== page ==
Psalm 90: God’s Timing and our Time

Psalm 90

Lord, you have been our dwelling place
    in all generations.
Before the mountains were brought forth,
    or ever you had formed the earth and the world,
    from everlasting to everlasting you are God.

You return man to dust
    and say, “Return, O children of man!”
For a thousand years in your sight
    are but as yesterday when it is past,
    or as a watch in the night.

You sweep them away as with a flood; they are like a dream,
    like grass that is renewed in the morning:
in the morning it flourishes and is renewed;
    in the evening it fades and withers.

For we are brought to an end by your anger;
    by your wrath we are dismayed.
You have set our iniquities before you,
    our secret sins in the light of your presence.

For all our days pass away under your wrath;
    we bring our years to an end like a sigh.
10 The years of our life are seventy,
    or even by reason of strength eighty;
yet their span is but toil and trouble;
    they are soon gone, and we fly away.
11 Who considers the power of your anger,
    and your wrath according to the fear of you?

12 So teach us to number our days
    that we may get a heart of wisdom.
13 Return, O Lord! How long?
    Have pity on your servants!
14 Satisfy us in the morning with your steadfast love,
    that we may rejoice and be glad all our days.
15 Make us glad for as many days as you have afflicted us,
    and for as many years as we have seen evil.
16 Let your work be shown to your servants,
    and your glorious power to their children.
17 Let the favor of the Lord our God be upon us,
    and establish the work of our hands upon us;
    yes, establish the work of our hands!

Bluebonnet | Mercer Botanical Garden | March 2023

Do you remember waiting for your 13th birthday to come around? You’d be a teenager! How about your 16th or your 21st? Compare that with waiting for your 40th, 50th, or 70th? When you’re a kid you’re sure there are 1000 days between birthdays. As an older adult, you’re not sure there are even 100. Time is relative. How long does it take to get a dentist appointment for a tooth ache? Much longer than it does to receive the bill afterwards!

Moses, the author of this psalm, speaks of time in this manner:

For a thousand years in your sight
    are but as yesterday when it is past,
    or as a watch in the night.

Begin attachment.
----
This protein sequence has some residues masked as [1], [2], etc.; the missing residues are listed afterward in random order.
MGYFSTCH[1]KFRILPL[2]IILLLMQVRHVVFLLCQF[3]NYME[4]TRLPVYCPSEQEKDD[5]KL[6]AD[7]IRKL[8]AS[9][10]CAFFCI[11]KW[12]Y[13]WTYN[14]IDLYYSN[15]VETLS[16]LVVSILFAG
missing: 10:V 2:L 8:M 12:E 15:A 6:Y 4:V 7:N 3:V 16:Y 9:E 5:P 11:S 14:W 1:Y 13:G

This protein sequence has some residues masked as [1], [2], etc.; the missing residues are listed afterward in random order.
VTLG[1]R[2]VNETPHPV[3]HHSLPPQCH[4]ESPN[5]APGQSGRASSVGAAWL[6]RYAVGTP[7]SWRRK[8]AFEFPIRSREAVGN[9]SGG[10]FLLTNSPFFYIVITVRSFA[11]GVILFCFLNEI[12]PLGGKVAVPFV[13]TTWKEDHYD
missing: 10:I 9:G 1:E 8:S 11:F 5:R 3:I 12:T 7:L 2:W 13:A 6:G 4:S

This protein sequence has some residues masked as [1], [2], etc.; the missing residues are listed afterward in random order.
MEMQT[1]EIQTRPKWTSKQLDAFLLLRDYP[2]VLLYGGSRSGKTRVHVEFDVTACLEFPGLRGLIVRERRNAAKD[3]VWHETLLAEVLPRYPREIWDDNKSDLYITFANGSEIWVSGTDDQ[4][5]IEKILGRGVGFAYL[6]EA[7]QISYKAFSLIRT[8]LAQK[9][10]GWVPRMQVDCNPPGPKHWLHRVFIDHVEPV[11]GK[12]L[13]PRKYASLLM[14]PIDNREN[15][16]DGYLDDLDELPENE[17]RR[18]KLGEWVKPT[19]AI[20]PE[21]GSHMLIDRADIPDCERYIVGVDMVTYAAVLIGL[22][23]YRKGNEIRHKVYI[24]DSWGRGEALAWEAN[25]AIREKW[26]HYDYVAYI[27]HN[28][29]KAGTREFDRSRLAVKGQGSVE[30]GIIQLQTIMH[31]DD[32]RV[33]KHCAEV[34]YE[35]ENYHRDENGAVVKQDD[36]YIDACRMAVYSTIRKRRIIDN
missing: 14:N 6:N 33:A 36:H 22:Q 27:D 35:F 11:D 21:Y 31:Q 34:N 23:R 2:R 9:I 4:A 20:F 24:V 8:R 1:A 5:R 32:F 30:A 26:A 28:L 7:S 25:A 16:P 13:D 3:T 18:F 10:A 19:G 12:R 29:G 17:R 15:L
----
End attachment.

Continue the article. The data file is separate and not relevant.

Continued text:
He is convinced that God’s timing is so very well beyond ours that watching man live and die is like watching grass spring up in the morning only to see it wither away in the afternoon sun. He sounds almost rueful. It’s as though he thinks God has little care for us mere mortals whose lives span 70 or 80 years. He is certainly aware of our need to view life from mortality’s perspective. We need to number our days. We need to consider our urgent need for God’s mercy and grace. We need to reckon with our mortality and God’s ultimate judgment.

The title of this psalm is A Prayer of Moses, the man of God. That is not the commentary or attribution of modern translators, but the inscription of the psalm in the text itself. Some consider these to be inspired along with the text of the psalm. It makes sense that Moses wrote this prayer/psalm. Events in his life such as the death of his sister Miriam, and his brother Aaron, along with his being barred from entering the Promised Land would certainly form a strong background for such sentiment as is expressed in this psalm. These events are written in the book of Numbers, chapter 20. And the reference to God bringing forth the mountains and forming the earth and the world certainly echo Moses’ account of creation in Genesis. 

In any case, however, these words apply to us all. For we all suffer disappointment. We all lose loved ones. We all fail to make it to the Promised Land this side of eternity. And we all wait. And God works on his own time schedule and perspective.

A roadmap to the future would be a hindrance, not a help to faith. And God desires that we wait in faith. In fact the idea behind waiting in the biblical sense is tied up in two other facets of the word. We hope while we wait. And we trust while we hope. Hoping, trusting, and waiting go hand in hand. So when it’s not clear how soon or not God is going to act, we must simply wait. And hope. And trust.

However long the days may seem to us now, we look forward to the eternal day of God’s presence and salvation fully experienced. And looking for God’s steadfast love to shine forth, we can pray,

Return, O Lord! How long?
    Have pity on your servants!
14 Satisfy us in the morning with your steadfast love,
    that we may rejoice and be glad all our days.

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